I think when we’re all younger we’re very enthusiastic about our work, and things that we feel passionate about, and it’s very easy to just completely immerse yourself in whatever it is you’re working on, but the problem with that is that things don’t always go right.  There are always problems, there are always setbacks and if you place your entire self into that project then when you have the setbacks, it’s personally devastating and I certainly experienced that for a number of years.  There was one entity that I was working with on the Trinity River, and I thought that they were very much into the same kinds of things as me and then when I realized that they weren’t, that they had other motives, I became very disillusioned, and very, very disappointed.

Similar for the 2002 fish kill on the Lower Klamath River when 65,000 adult salmon died, most of them from the Trinity River where I had been spending almost 20 years trying to bring those fish back, I was personally very, very upset about the death of those fish.  So you know it’s just important to have a life outside of your work, to have other interests.  I don’t remember that quote from Edward Abby, but there’s one about, you know how if you, you do things to save the environment, you still need to get out there and enjoy it.

Huey Johnson:    You project, as a public employee, a dedicated public servant as it were, a sense of integrity and dedication and joy in your work.

Tom Stokely:    Uh huh.

Huey Johnson:    I think lots of times people are very harsh about government, young professionals and so on, would you reflect on that?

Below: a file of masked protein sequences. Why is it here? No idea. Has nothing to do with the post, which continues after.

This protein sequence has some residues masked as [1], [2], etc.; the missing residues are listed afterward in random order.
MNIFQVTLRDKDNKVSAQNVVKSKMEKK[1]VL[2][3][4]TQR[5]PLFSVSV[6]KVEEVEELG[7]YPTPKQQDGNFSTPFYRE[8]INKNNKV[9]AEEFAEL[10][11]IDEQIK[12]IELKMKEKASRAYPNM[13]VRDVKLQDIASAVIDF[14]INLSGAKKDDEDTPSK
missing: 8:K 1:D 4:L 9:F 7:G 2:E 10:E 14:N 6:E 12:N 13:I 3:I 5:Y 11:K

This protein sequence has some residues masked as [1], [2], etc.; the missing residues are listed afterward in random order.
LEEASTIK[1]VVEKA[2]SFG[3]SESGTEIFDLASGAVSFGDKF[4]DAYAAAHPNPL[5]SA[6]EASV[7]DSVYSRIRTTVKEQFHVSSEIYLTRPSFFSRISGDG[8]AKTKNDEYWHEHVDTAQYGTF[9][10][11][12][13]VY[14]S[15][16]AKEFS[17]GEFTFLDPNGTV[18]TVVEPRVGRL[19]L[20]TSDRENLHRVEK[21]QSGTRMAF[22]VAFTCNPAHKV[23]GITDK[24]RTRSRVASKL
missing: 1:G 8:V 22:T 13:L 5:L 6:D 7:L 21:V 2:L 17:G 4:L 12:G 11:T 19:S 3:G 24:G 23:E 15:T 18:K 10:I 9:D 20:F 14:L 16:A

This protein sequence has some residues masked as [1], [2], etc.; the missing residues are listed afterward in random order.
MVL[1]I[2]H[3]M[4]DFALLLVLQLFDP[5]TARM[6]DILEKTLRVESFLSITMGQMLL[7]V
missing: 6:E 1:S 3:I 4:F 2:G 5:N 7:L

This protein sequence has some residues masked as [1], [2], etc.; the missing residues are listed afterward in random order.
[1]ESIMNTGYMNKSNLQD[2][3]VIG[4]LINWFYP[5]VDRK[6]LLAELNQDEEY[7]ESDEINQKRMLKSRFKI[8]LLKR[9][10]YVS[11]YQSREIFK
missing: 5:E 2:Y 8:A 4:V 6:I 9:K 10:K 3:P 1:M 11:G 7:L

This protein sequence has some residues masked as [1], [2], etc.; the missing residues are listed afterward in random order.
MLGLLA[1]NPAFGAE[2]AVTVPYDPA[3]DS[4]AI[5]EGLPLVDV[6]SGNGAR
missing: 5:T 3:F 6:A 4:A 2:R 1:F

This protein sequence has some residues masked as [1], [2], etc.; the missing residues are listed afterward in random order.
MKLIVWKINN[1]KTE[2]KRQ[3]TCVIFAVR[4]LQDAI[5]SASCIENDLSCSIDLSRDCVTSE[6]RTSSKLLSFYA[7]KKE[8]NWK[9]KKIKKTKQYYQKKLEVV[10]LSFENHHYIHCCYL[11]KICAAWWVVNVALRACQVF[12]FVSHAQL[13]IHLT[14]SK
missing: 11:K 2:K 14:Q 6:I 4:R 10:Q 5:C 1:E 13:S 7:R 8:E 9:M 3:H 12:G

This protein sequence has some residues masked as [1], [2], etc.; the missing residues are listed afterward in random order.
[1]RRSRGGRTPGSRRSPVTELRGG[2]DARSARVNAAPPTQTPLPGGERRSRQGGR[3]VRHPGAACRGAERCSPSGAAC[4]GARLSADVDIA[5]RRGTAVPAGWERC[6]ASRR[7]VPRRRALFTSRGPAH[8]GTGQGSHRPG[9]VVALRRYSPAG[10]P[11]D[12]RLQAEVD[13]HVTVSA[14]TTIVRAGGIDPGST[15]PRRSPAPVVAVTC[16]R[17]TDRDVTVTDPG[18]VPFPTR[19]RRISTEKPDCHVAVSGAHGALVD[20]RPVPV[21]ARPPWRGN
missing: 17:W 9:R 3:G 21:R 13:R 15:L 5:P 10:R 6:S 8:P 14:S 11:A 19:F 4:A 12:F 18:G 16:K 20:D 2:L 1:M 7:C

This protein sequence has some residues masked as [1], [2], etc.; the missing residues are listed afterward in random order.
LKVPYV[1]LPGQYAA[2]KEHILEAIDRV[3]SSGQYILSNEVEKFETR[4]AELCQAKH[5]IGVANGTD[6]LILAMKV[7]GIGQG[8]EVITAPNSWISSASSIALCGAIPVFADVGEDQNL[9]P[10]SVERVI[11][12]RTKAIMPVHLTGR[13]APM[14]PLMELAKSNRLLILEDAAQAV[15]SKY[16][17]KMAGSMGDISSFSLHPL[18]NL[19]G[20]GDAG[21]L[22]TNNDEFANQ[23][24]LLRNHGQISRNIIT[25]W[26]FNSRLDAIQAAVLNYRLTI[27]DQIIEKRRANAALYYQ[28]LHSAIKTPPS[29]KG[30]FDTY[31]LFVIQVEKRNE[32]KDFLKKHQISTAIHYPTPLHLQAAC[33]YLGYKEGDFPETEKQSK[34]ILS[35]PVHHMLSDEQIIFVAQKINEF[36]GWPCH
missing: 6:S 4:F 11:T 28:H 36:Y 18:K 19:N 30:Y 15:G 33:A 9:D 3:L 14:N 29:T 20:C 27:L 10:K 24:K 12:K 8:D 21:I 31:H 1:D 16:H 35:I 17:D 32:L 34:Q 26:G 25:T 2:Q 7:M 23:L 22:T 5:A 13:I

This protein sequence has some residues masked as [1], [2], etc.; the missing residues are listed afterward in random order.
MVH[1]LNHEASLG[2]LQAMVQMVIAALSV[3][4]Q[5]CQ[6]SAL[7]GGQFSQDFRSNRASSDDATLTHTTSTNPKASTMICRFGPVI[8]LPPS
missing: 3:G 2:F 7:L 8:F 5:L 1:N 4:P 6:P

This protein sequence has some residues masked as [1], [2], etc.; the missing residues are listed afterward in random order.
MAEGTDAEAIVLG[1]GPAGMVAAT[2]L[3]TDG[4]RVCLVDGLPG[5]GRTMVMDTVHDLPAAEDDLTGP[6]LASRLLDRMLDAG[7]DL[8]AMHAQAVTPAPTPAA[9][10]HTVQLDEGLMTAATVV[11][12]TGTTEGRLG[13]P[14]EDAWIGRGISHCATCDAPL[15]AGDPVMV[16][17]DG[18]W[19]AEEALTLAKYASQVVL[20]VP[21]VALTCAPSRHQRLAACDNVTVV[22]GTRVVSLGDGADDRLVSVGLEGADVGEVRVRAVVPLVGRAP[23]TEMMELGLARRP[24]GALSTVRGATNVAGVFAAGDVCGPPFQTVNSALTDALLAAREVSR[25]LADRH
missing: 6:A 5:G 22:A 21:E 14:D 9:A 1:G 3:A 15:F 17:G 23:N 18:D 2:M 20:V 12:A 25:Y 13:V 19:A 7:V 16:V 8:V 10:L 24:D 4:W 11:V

Tom Stokely:    Yes, I would.  I was just talking to a friend of mine this morning who worked for a nonprofit for over 20 years as an advocate on behalf of the salmon, and he met recently with a couple of individuals who worked for a nonprofit environmental organization, and they basically told him that he was scum because he worked for the government.  And he said, “Do you know who I am and do you know what I’ve done for the last twenty years?”  And they basically said, “we don’t care.”  These same individuals have been very nice to me, you know, and we’ve worked very well together, but that’s because I work for a nonprofit.  There’s a lot of people who think because you work for the government, that you must just be a scumbag and it’s just not the truth.

There are a lot of different kinds of public employees, I would have to say that I was probably somewhat of an unusual public employee, although not, certainly not the only one, but I constantly stuck my neck out.  I constantly did things that I did not ask for permission, and I sometimes got my wrist slapped.  I got in trouble a lot of times for doing the things that I did, but I’m glad that I did it.  But yeah, there are government employees who will stick their neck out, government employees who will go the extra mile to make sure the right thing is done but the reality is that the system does not encourage that.  The system discourages that, similar to our political system, where if you have republicans and democrats who might want to get together and compromise on something, they’ll be penalized by their respective parties and they’ll lose the next primary election in their district because they turned their back on the party.  It’s the same thing with government employees; they are not encouraged to stick their neck out.  They’re not encouraged to make waves.  They’re not encouraged to take risks.  And I think it’s getting more and more difficult in this litigious society for government employees to do the right thing because it’s just not encouraged.

You know that’s the funny thing about my career is initially, I was just this junior planner and nobody knew who I was, but I was really an activist disguised as a bureaucrat and I was able to do all these things behind the scenes, and then people started catching onto me.  And then I started getting blamed for things that I didn’t do.

Huey Johnson:    That’s a measure of success.

Tom Stokely:    Yeah.